Mark Weber

The Final Decline of the West

By mid-century, the Western world is expected to represent only 12% of the world’s population and only around 30% of global output, down from 68% in 1950. We are entering a new historical cycle, in which there will be proportionally fewer Westerners, more Africans and Middle Easterners, and – with greater relevance economically and strategically – many more Asians.

PARIS – In 2040/2050, will demographers speak of “the white man’s loneliness” in the way historians once referred to “the white man’s burden” to describe the so-called “imperial responsibilities” of some European nations?

Demography is not an exact science. Countless dire predictions, from that of Malthus to that of the Club of Rome, have been proven wrong. But, according to a recent and very convincing essay published in the magazine Foreign Affairs , a dual demographic and economic trend is taking place that will result in spectacular shifts by the middle of this century. The Western world will represent only 12% of the world’s population, with Europeans reduced to 6%. (In 1913, a year before the outbreak of World War I, Europe was slightly more populated than China.) Economically, the West will account for around 30% of global output – a level that corresponds to Europe’s share in the eighteenth century and down from 68% in 1950.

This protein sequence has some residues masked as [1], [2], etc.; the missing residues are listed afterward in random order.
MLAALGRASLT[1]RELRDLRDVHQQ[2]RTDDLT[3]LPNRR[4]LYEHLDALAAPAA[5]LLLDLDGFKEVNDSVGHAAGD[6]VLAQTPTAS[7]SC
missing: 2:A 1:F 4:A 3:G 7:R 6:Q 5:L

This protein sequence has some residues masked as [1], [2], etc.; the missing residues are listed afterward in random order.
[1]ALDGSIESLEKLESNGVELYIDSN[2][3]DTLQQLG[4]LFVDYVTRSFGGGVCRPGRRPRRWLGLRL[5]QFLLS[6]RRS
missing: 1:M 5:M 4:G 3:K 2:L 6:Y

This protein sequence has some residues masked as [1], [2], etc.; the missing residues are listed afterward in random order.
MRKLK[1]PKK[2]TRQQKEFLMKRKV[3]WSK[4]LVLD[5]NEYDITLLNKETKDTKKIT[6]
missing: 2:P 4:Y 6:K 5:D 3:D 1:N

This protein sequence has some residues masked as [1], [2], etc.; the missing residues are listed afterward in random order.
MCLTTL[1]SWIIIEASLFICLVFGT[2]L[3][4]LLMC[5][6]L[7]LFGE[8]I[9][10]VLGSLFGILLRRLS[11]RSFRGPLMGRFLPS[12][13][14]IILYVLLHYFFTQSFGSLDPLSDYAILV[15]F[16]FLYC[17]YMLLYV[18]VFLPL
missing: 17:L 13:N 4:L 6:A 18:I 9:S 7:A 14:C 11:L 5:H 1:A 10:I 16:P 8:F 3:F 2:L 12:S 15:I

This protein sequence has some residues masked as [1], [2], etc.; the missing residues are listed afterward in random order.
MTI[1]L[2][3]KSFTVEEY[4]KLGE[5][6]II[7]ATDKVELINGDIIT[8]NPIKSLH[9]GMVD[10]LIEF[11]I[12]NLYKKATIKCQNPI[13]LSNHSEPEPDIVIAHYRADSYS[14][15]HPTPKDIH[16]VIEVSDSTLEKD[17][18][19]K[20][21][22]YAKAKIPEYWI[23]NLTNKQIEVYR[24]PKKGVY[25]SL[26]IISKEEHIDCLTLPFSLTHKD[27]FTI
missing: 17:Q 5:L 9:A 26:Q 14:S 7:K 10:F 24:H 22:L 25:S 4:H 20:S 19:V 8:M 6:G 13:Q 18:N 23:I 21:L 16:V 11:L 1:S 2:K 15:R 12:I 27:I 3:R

What we are witnessing can be seen is a return to the past, with the West returning to its old place in the world before the start of China’s long process of historical decline at the beginning of the nineteenth century. The West’s long period of global dominance is ending, encouraged and accelerated by its own mistakes and irresponsible behavior. We are entering a new historical cycle, in which there will be proportionally fewer Westerners, more Africans and Middle Easterners, and – with greater relevance economically and strategically – many more Asians.

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